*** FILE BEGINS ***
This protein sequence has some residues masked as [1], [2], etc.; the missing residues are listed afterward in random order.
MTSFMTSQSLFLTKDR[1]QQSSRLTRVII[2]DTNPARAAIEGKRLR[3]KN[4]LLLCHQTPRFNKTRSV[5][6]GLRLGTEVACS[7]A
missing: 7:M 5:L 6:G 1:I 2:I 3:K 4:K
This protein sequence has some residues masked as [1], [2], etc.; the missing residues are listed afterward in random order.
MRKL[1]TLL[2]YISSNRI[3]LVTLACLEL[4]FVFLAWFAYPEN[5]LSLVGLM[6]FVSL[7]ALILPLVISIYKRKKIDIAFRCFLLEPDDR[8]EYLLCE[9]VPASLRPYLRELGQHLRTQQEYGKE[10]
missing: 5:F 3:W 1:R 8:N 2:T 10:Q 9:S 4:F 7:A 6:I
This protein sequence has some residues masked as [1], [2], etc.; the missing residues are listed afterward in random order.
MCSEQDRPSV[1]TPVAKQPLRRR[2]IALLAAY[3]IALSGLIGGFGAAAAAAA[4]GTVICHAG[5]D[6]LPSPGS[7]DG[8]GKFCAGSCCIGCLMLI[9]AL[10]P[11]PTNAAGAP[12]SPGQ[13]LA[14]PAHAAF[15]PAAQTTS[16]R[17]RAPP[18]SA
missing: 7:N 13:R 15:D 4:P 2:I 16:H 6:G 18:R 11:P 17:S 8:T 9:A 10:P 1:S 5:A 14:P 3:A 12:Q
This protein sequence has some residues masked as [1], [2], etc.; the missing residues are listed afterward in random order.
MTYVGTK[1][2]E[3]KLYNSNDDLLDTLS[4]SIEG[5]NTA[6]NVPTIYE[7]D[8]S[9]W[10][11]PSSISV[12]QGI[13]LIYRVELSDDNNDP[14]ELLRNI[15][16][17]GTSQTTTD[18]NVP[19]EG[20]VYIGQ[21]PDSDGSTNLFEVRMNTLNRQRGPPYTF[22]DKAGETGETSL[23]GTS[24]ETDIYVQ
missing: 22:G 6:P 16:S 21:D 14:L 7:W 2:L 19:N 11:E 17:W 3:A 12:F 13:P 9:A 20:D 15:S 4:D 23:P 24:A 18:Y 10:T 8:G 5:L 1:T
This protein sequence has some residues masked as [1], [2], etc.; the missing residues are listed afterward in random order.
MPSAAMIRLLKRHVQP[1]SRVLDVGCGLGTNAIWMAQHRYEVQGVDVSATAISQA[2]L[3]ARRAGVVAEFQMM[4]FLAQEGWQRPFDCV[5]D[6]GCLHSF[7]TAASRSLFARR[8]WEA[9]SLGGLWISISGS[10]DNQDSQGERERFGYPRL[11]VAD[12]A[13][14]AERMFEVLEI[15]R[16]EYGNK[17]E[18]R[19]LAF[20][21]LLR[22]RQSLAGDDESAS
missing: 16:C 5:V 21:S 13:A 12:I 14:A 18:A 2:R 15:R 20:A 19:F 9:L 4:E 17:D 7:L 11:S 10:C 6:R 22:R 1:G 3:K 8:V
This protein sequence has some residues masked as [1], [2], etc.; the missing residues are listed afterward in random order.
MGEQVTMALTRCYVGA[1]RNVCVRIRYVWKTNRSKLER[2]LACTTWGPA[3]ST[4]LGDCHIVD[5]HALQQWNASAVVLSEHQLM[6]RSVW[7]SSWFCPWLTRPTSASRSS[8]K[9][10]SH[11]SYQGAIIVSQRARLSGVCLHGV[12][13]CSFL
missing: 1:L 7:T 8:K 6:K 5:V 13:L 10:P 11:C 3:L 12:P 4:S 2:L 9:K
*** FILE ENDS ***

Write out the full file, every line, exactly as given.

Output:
This protein sequence has some residues masked as [1], [2], etc.; the missing residues are listed afterward in random order.
MTSFMTSQSLFLTKDR[1]QQSSRLTRVII[2]DTNPARAAIEGKRLR[3]KN[4]LLLCHQTPRFNKTRSV[5][6]GLRLGTEVACS[7]A
missing: 7:M 5:L 6:G 1:I 2:I 3:K 4:K
This protein sequence has some residues masked as [1], [2], etc.; the missing residues are listed afterward in random order.
MRKL[1]TLL[2]YISSNRI[3]LVTLACLEL[4]FVFLAWFAYPEN[5]LSLVGLM[6]FVSL[7]ALILPLVISIYKRKKIDIAFRCFLLEPDDR[8]EYLLCE[9]VPASLRPYLRELGQHLRTQQEYGKE[10]
missing: 5:F 3:W 1:R 8:N 2:T 10:Q 9:S 4:F 7:A 6:I
This protein sequence has some residues masked as [1], [2], etc.; the missing residues are listed afterward in random order.
MCSEQDRPSV[1]TPVAKQPLRRR[2]IALLAAY[3]IALSGLIGGFGAAAAAAA[4]GTVICHAG[5]D[6]LPSPGS[7]DG[8]GKFCAGSCCIGCLMLI[9]AL[10]P[11]PTNAAGAP[12]SPGQ[13]LA[14]PAHAAF[15]PAAQTTS[16]R[17]RAPP[18]SA
missing: 7:N 13:R 15:D 4:P 2:I 16:H 6:G 18:R 11:P 17:S 8:T 9:A 10:P 1:S 5:A 14:P 3:A 12:Q
This protein sequence has some residues masked as [1], [2], etc.; the missing residues are listed afterward in random order.
MTYVGTK[1][2]E[3]KLYNSNDDLLDTLS[4]SIEG[5]NTA[6]NVPTIYE[7]D[8]S[9]W[10][11]PSSISV[12]QGI[13]LIYRVELSDDNNDP[14]ELLRNI[15][16][17]GTSQTTTD[18]NVP[19]EG[20]VYIGQ[21]PDSDGSTNLFEVRMNTLNRQRGPPYTF[22]DKAGETGETSL[23]GTS[24]ETDIYVQ
missing: 22:G 6:P 16:S 21:D 14:L 7:W 2:L 19:N 11:E 17:W 3:A 12:F 13:P 9:A 20:D 15:S 4:D 23:P 24:A 18:Y 10:T 8:G 5:L 1:T
This protein sequence has some residues masked as [1], [2], etc.; the missing residues are listed afterward in random order.
MPSAAMIRLLKRHVQP[1]SRVLDVGCGLGTNAIWMAQHRYEVQGVDVSATAISQA[2]L[3]ARRAGVVAEFQMM[4]FLAQEGWQRPFDCV[5]D[6]GCLHSF[7]TAASRSLFARR[8]WEA[9]SLGGLWISISGS[10]DNQDSQGERERFGYPRL[11]VAD[12]A[13][14]AERMFEVLEI[15]R[16]EYGNK[17]E[18]R[19]LAF[20][21]LLR[22]RQSLAGDDESAS
missing: 16:C 5:V 21:S 13:A 12:I 14:A 18:A 2:R 15:R 20:A 19:F 9:L 4:E 17:D 7:L 11:S 10:C 6:R 22:R 1:G 3:K 8:V
This protein sequence has some residues masked as [1], [2], etc.; the missing residues are listed afterward in random order.
MGEQVTMALTRCYVGA[1]RNVCVRIRYVWKTNRSKLER[2]LACTTWGPA[3]ST[4]LGDCHIVD[5]HALQQWNASAVVLSEHQLM[6]RSVW[7]SSWFCPWLTRPTSASRSS[8]K[9][10]SH[11]SYQGAIIVSQRARLSGVCLHGV[12][13]CSFL
missing: 1:L 7:T 8:K 6:K 5:V 13:L 10:P 11:C 3:L 12:P 4:S 2:L 9:K